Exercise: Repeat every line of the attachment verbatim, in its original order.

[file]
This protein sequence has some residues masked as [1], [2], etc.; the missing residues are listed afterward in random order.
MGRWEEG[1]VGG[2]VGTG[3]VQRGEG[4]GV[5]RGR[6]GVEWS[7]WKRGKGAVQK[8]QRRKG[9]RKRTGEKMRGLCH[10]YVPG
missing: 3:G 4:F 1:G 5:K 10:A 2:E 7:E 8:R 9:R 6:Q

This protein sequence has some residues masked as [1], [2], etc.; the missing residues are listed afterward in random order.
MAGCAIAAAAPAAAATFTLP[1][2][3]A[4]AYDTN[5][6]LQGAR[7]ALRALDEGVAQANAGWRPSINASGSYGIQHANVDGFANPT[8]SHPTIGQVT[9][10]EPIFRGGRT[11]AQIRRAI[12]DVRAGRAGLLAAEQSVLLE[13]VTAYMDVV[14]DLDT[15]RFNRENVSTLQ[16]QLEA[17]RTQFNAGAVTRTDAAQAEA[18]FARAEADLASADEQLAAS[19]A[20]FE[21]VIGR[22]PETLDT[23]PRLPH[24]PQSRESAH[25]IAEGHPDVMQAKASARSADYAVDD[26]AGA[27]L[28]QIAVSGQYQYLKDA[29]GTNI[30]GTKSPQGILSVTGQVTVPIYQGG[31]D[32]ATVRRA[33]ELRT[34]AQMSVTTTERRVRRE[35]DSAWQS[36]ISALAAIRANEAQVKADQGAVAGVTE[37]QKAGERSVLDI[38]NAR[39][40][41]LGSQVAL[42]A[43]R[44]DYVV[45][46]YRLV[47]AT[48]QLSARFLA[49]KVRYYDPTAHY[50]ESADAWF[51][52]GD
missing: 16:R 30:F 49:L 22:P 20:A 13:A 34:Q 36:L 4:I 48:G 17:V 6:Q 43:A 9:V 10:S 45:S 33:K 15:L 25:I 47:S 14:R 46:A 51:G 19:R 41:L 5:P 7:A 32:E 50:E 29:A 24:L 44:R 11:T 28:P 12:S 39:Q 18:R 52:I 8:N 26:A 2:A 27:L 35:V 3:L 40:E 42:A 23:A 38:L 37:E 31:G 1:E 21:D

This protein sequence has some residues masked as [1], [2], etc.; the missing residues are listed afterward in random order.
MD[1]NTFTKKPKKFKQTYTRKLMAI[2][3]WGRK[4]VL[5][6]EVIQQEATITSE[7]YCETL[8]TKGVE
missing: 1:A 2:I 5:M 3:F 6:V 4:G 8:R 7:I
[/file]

This protein sequence has some residues masked as [1], [2], etc.; the missing residues are listed afterward in random order.
MGRWEEG[1]VGG[2]VGTG[3]VQRGEG[4]GV[5]RGR[6]GVEWS[7]WKRGKGAVQK[8]QRRKG[9]RKRTGEKMRGLCH[10]YVPG
missing: 3:G 4:F 1:G 5:K 10:A 2:E 7:E 8:R 9:R 6:Q

This protein sequence has some residues masked as [1], [2], etc.; the missing residues are listed afterward in random order.
MAGCAIAAAAPAAAATFTLP[1][2][3]A[4]AYDTN[5][6]LQGAR[7]ALRALDEGVAQANAGWRPSINASGSYGIQHANVDGFANPT[8]SHPTIGQVT[9][10]EPIFRGGRT[11]AQIRRAI[12]DVRAGRAGLLAAEQSVLLE[13]VTAYMDVV[14]DLDT[15]RFNRENVSTLQ[16]QLEA[17]RTQFNAGAVTRTDAAQAEA[18]FARAEADLASADEQLAAS[19]A[20]FE[21]VIGR[22]PETLDT[23]PRLPH[24]PQSRESAH[25]IAEGHPDVMQAKASARSADYAVDD[26]AGA[27]L[28]QIAVSGQYQYLKDA[29]GTNI[30]GTKSPQGILSVTGQVTVPIYQGG[31]D[32]ATVRRA[33]ELRT[34]AQMSVTTTERRVRRE[35]DSAWQS[36]ISALAAIRANEAQVKADQGAVAGVTE[37]QKAGERSVLDI[38]NAR[39][40][41]LGSQVAL[42]A[43]R[44]DYVV[45][46]YRLV[47]AT[48]QLSARFLA[49]KVRYYDPTAHY[50]ESADAWF[51][52]GD
missing: 16:R 30:F 49:L 22:P 20:A 13:A 34:Q 36:L 4:I 48:G 17:V 6:Q 43:A 9:V 10:S 45:S 33:K 15:L 25:I 47:S 14:R 46:A 51:G 19:R 41:L 5:P 7:A 32:E 50:E 29:A 24:L 44:R 11:T 28:P 12:S 39:Q 18:R 52:I 8:N 26:A 2:A 27:L 35:V 3:L 40:E 42:A 23:A 38:L 37:E 31:G 1:E 21:D

This protein sequence has some residues masked as [1], [2], etc.; the missing residues are listed afterward in random order.
MD[1]NTFTKKPKKFKQTYTRKLMAI[2][3]WGRK[4]VL[5][6]EVIQQEATITSE[7]YCETL[8]TKGVE
missing: 1:A 2:I 5:M 3:F 6:V 4:G 8:R 7:I